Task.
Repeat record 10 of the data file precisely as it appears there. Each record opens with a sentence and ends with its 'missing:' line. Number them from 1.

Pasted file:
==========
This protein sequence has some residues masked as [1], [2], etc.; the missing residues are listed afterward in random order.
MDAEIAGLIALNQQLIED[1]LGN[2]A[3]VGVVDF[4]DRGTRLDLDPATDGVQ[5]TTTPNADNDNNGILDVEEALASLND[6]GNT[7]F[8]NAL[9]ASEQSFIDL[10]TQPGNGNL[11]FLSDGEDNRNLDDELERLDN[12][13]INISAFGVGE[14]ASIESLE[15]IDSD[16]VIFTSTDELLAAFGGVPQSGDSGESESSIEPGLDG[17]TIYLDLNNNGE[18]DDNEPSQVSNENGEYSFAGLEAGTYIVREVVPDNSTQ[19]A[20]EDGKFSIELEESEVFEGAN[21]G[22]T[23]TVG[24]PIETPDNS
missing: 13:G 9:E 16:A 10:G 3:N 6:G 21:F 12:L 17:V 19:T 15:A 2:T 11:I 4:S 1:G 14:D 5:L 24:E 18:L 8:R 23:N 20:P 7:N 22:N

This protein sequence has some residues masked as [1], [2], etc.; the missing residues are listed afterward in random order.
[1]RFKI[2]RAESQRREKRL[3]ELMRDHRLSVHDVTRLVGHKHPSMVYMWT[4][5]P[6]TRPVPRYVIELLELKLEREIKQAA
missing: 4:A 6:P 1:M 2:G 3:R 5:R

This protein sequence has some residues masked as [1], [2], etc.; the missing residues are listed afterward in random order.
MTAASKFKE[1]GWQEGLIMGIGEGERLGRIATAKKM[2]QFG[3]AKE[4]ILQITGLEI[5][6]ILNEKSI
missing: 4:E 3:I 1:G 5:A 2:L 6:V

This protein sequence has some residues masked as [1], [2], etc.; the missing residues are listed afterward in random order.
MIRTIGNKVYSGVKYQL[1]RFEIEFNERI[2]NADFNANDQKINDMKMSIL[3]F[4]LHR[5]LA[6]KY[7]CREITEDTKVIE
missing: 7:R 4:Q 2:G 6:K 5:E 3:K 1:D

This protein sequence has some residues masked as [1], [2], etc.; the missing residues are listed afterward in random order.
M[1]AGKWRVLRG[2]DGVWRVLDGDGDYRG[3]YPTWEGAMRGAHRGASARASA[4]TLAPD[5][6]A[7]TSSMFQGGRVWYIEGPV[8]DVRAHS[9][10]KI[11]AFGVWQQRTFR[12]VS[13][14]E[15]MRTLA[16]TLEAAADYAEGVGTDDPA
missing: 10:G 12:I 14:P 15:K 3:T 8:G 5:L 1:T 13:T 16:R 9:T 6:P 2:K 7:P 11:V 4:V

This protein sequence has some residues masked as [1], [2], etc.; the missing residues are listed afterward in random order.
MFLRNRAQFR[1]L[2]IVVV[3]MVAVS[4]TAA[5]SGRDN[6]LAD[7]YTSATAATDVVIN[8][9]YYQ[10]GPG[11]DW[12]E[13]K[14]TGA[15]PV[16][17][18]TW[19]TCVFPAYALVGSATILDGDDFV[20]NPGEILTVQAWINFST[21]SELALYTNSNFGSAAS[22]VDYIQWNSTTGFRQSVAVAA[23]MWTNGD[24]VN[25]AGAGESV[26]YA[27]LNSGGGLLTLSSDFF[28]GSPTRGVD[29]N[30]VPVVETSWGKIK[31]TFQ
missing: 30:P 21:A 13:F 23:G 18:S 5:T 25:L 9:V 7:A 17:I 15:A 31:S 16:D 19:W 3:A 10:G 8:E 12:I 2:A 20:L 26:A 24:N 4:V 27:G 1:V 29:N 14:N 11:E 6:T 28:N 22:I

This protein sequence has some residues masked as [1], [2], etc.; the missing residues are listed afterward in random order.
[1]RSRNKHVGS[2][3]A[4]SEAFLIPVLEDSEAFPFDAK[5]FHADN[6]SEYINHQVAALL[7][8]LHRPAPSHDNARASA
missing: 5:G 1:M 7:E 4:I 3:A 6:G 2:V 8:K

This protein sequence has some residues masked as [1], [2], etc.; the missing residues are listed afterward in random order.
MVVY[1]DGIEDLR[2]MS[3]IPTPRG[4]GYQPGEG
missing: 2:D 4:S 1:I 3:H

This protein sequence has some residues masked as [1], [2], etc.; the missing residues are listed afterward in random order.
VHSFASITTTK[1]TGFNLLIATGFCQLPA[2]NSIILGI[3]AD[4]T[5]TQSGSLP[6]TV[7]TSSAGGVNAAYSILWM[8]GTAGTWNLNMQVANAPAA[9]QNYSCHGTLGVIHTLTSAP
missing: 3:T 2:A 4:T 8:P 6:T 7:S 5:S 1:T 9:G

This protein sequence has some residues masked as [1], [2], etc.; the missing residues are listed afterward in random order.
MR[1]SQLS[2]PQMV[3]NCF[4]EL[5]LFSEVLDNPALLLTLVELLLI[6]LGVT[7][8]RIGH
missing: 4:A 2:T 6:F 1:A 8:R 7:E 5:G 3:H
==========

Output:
This protein sequence has some residues masked as [1], [2], etc.; the missing residues are listed afterward in random order.
MR[1]SQLS[2]PQMV[3]NCF[4]EL[5]LFSEVLDNPALLLTLVELLLI[6]LGVT[7][8]RIGH
missing: 4:A 2:T 6:F 1:A 8:R 7:E 5:G 3:H